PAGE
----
During heel lift, the foot supinates (acts as a rigid lever). The plantar fascia, a strong tissue along the bottom of the foot, works with bones and muscles to form this rigid lever.
Many times bunions can be managed, but not cured, with non-surgical treatments including: wearing the right footwear (good padding/arches and the correct size), placing bunion shields over the area of the bunion, avoiding activity that causes bunion pain, taking anti-inflammatory drugs such as ibuprofen, applying ice packs and injections of corticosteroids (by a doctor) to reduce the inflammation.
However, if a bunion gets progressively worse then surgery is likely to be the only option. Traditional bunion surgery leaves scars on the outside of the foot and scar tissue inside the foot, which results in more pain and swelling. There may also be a loss of range of motion for the big toe, which requires physical therapy.
Fortunately, Dr. K's Minimally Invasive Bunion Surgery uses a much smaller incision than traditional bunion surgery. This means no scarring on the outside of the foot and very little, if any, scar tissue inside the foot. Dr. K's patients normally experience far less swelling and pain than people who have traditional bunion surgery.
Custom orthotics are custom-made devices that are designed to support your feet. Orthotics are manufactured to match the contours of your feet and the way you walk. Orthotics are created for you after a foot and ankle doctor examines of your foot. Orthotics may be used to treat bunions, depending on the severity of the bunion.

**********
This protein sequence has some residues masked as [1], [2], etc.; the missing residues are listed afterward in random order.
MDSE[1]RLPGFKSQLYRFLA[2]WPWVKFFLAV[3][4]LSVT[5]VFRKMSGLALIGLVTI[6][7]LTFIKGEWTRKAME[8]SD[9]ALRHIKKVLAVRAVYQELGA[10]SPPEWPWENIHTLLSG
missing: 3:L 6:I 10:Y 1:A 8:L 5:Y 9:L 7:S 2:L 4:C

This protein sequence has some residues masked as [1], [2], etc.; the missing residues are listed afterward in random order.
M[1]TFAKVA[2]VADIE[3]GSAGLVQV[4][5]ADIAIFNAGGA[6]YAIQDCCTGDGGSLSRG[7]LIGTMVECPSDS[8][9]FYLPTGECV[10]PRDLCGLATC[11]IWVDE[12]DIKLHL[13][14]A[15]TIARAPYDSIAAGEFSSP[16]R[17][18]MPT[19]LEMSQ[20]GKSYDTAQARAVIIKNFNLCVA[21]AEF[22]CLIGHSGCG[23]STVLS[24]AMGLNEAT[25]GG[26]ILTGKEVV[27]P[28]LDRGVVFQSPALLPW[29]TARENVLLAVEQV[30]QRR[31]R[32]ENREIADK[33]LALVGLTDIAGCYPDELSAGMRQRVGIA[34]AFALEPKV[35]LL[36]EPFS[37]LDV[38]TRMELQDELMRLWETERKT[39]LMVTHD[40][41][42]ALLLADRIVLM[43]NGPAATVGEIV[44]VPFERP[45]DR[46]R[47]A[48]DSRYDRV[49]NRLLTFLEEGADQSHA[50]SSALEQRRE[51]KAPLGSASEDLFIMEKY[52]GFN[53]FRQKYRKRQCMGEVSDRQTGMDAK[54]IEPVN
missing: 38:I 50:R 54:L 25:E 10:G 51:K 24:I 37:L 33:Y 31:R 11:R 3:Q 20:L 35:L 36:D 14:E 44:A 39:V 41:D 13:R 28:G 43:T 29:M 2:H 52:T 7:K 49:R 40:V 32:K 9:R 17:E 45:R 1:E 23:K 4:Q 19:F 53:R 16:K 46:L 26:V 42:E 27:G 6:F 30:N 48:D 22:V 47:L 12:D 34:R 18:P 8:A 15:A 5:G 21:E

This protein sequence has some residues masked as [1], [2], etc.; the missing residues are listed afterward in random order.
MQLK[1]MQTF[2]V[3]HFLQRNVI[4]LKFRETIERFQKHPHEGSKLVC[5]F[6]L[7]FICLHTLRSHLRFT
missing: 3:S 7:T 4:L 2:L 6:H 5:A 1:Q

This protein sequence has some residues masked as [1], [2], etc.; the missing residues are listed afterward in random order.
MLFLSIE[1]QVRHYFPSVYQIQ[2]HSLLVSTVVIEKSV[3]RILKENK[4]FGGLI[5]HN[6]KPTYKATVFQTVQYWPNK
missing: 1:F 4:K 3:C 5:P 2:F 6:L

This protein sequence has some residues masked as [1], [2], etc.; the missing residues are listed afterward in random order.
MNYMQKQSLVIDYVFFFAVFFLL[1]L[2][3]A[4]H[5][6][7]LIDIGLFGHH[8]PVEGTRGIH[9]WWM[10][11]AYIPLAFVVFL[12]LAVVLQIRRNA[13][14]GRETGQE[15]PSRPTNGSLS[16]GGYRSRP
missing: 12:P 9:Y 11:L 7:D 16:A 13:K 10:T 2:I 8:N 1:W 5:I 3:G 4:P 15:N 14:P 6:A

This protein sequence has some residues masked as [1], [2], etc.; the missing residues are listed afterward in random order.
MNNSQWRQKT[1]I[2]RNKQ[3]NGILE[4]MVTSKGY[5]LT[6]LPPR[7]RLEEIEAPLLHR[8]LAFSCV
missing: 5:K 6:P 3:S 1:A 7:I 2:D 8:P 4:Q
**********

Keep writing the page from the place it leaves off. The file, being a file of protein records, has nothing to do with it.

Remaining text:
Prescription orthotics are divided into functional orthotics and accommodative orthotics. Functional orthotics are used to control pain caused by abnormal motion and/or to treat injuries like shin splints or tendinitis. Functional orthotics are often made from a semi-rigid material.
Accommodative orthotics are normally softer to provide the feet additional cushion and support. This type of orthotics is also used for bunions, diabetic foot ulcers and painful calluses on the bottom of the foot.
Every patient is different, but usually Dr. K's Minimally Invasive Bunion Surgery patients are back on their feet in feet in 2-4 weeks, while traditional bunion surgery can keep you off your feet for up to 3 months. Once you are back on your feet, it really depends how you feel as far as engaging in sports, but you should be able to do normal daily activities within 2-4 weeks with Dr. K's Minimally Invasive Bunion Surgery.
Bunion shields can help cushion the irritated area of a bunion and help keep a bunion from brushing against the inside of the shoe. A gel-type bunion shield usually provides the most relief, but a silicon-based bunion shield is the most durable and can withstand multiple uses. A bunion shield is placed over the bunion at the base of your big toe. It is also important to wear comfortable shoes because you do not want to add more pain and pressure to your bunion in cramped shoes.